FAIRMONT – While it is a holiday listed on most calendars, Valentine’s Day observances can range from a romantic couple’s dinner to a regular day alone.

Depending on the individual, one can celebrate the day through displays of affection to one or more people, or one can go about the day as usual with no changes.

For many college-aged students, the so-called holiday is just another day of classes.

“Since I am happily single, I’ll be spending it with my girls,” said Rebecca Luketic, a sophomore secondary education major at Fairmont State University. “I’ll probably be watching movies and eating chocolate covered strawberries.”

While it is a regular day for some, the pressure of having a Valentine can still prove to be problematic, especially for those with no significant other. Some believe the day is unimportant, even in a relationship, as love should always be present.

“Every day is Valentine’s Day,” Taylor Griffith, a freshman nursing major, said. “You’re supposed to love your significant other every day, not just Valentine’s Day.”

Luketic and Griffith are part of the Alpha Sigma Tau sorority, which plans group outings and events for the members to participate in with one another, even on holidays. Despite not having a plan this year, she believes she will still have fun with her sorority sisters.

“We didn’t really get to plan anything this year to do anything philanthropy-wise like we wanted to,” Luketic said. “We’ll probably do something a little more on another holiday.”

Although not everyone has someone to call their Valentine, others have been doing it for years, somewhat devolving the holiday to yet another day over time. Still, it can be an opportunity for those in long-term relationships to display affection in some way.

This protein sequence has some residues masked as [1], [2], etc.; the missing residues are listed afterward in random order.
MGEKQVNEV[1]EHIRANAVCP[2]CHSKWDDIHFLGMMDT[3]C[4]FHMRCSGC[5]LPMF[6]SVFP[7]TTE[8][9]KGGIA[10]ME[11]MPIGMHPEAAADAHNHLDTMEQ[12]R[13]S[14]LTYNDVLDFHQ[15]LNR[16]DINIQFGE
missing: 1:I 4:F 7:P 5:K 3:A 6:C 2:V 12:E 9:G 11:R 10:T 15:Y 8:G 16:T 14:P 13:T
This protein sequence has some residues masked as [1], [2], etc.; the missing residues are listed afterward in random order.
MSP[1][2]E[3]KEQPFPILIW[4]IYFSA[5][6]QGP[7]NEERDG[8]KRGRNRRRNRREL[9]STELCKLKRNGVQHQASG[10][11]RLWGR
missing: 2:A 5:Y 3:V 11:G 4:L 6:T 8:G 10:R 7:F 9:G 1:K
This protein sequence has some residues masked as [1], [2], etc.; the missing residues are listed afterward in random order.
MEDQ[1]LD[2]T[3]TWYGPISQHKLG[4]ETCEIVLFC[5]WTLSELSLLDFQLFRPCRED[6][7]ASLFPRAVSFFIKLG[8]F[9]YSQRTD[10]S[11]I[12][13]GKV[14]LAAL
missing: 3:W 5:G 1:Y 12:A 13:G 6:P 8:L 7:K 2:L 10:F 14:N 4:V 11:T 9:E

“After being together for 15 years, we’re together all the time,” Shawn Pynn, a Fairmont native, said. “So actually Valentine’s Day might be a good day to take some time for ourselves.”

Kids can rejuvenate some of the feelings of love emphasized by the holiday, however, as parents may find a different type of affection for their little ones.

“Kids put a little bit of a different mix on it,” Pynn said, gesturing to his two children. “Any time we can spend with the kids is just as good as the two of us going out.”

Although not everyone sees the holiday as one worth making a big deal out of, displays of affection can still be found among individuals of all kinds. For the Broubards, showing this affection has not lost its luster in nearly 20 years.

“Sometimes we go out, sometimes we don’t go out, it just depends,” Tina Broubard, a native of Fairmont, said. “Whatever it brings, it’s all the better.”

Tina could be seen with her husband Dan Broubard coming out of Walmart Wednesday. Not needing to do anything fancy, Tina said she is just happy to spend time with her loved ones on the holiday, and encourages others not to feel pressure and just enjoy the day.

“Are we going out? Probably not,” she said. “We’re probably just going to relax and enjoy it.”

Email Eddie Trizzino at etrizzino@timeswv.com and follow him on Twitter at @eddietimeswv.

News Reporter

Eddie Trizzino has been a reporter with the Times West Virginian since August of 2017, covering the entertainment, business and health beats. He spends most of his time listening to records, going to the movies and strolling through the town.

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